Borno state is composed of 27 LGAs and its capital is Maiduguri city. The state’s estimated population was 5 860 183 in 2016.
Borno state was the birthplace of Boko Haram in 2002 and, together with Yobe and Adamawa, the area where the group’s activities are mostly concentrated. The main actors in this conflict are, on one hand, Boko Haram/JAS and ISWAP and, on the other hand, the Nigerian security forces. There are also community militia groups, particularly CJTF, active in Borno state. Although Boko Haram has been pushed by Nigerian military forces out of several states in the North-East region, it continues to retain control over some villages and pockets of territory in Borno and taxes residents. The introduction of the strategy of ‘super camps’, in which the soldiers were withdrawn from remote communities and retreated in their fortified camps after curfew, has succeeded in reducing security forces’ casualties; however, in the evenings, ISWAP appears to have close to free rein in the countryside and smaller towns. In 2020, it was further observed that cooperation and collaboration between (motorcycle) bandits and Boko Haram factions continued in a number of northern states, including Borno state.
Borno was the most affected state with the number of security incidents reported by ACLED in 2020 nearly doubling compared to data of 2019. Mostly insurgents or security officers were reported as fatalities, however, fatalities of civilians were also recorded. The main cause of civilian fatalities was violence by Boko Haram and counter activities by the Nigerian security forces. During attacks against military targets, Boko Haram has indiscriminately shot against civilians resulting in multiple casualties. Boko Haram has further continued to launch deadly suicide attacks, to attack and loot villages, burn houses and abduct civilians, mostly women and children. In 2020, illegal checkpoints on roads, planting of IEDs on the main supply routes, road attacks or ambushes followed by abductions of civilians by non-state armed forces dressed in military uniforms, were also reported. Many survivors of such illegal roadblocks have given accounts of how the insurgents target security personnel, humanitarian workers, or non-Muslims. UN humanitarian facilities and Christian communities have also been attacked by Boko Haram. Furthermore, civilians have reportedly been killed as a result of airstrikes conducted by the Nigerian forces against Boko Haram targets. Community militia groups were also reported to have inflicted harm against civilians. Criminal activities and civil unrest also took place in the region. In February 2021, Boko Haram launched a heavy attack against residents in several locations within Maiduguri city, resulting in many civilian casualties. The attack involved an assault team and volleys of mortars and it was the first attack in years which broke the tight security of the city.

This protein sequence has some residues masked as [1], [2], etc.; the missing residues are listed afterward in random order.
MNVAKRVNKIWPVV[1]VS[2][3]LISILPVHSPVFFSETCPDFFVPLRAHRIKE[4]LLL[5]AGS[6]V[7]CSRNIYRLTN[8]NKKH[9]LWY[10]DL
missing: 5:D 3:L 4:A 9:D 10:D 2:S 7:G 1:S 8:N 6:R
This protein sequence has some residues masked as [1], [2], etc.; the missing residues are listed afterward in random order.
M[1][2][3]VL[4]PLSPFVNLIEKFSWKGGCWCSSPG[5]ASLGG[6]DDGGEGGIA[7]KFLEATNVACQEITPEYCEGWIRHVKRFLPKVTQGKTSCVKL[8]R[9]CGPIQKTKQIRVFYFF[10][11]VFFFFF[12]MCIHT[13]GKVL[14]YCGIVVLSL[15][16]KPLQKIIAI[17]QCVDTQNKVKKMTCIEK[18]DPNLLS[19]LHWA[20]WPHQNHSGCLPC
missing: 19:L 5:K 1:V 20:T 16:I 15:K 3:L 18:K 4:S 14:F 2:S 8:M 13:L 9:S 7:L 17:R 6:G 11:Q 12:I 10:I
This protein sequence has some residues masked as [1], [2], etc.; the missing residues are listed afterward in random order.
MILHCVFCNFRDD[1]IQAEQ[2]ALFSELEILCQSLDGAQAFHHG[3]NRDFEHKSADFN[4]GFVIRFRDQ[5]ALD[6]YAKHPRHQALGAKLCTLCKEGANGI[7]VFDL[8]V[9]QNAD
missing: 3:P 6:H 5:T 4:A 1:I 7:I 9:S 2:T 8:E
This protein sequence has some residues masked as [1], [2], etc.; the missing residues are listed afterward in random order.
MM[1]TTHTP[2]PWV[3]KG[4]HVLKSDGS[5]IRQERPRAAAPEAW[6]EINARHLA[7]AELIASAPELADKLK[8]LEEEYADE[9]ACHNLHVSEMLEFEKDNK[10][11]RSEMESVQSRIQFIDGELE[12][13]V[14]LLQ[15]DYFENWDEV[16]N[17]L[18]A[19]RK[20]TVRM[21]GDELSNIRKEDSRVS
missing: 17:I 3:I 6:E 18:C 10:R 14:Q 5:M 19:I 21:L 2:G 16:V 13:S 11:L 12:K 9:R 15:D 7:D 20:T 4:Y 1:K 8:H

Furthermore, there have been reports of incidents involving both civilian and military casualties from landmines and a range of other locally produced explosive devices planted by Boko Haram in the northeast of the country, particularly in Borno, Yobe, and Adamawa states.
During 2020, ACLED reported a total of 582 security incidents (362 battles, 148 remote violence/explosion, 107 cases of violence against civilians, 1 incident of riot) in Borno state (average of 11.1 security incident per week). Security incidents took place in 24 out of 27 LGAs, with the largest overall number (64) being recorded in the LGA of Gwoza.
The abovementioned security incidents resulted in 3 168 deaths. Compared to the estimated population in the state, this represents approximately 54 fatalities per 100 000 inhabitants.
From 1 January to 30 April 2021, ACLED reported a total of 195 security incidents (119 battles, 58 incidents of remote violence/explosions, 17 cases of violence against civilians, 1 incident of riots) in Borno state (average of 11.5 security incident per week). These security incidents resulted in 1 304 deaths.
Borno has the highest number of IDPs mounting to 1 603 044 people. It should further be noted that Borno’s three most populous LGAs were not accessible to IOM assessment due to increased hostilities in the areas. Of the IDPs in North-East region, 89 % were displaced within their state of origin. The total number of returnees to Borno state by November 2020 was 724 263. Borno state government's plan to return IDPs to some LGAs witnessing escalating clashes and attacks, has raised concerns of safety and continued access of IDPs to critical assistance and services.
The humanitarian crisis in the north-eastern states of Borno, Adamawa, and Yobe has been described as among the world’s most severe. In northern Borno, new waves of non-state armed groups attacks and clashes with government forces along key supply routes occurred, challenging aid deliveries in certain areas. Following attacks in April 2021 on UN facilities in Damasak, aid operations were temporarily suspended in the area.
Looking at the indicators, it can be concluded that ‘mere presence’ in the area would not be sufficient to establish a real risk of serious harm under Article 15(c) QD in the state of Borno. However, indiscriminate violence reaches a high level, and, accordingly, a lower level of individual elements is required to show substantial grounds for believing that a civilian, returned to the territory, would face a real risk of serious harm within the meaning of Article 15(c) QD.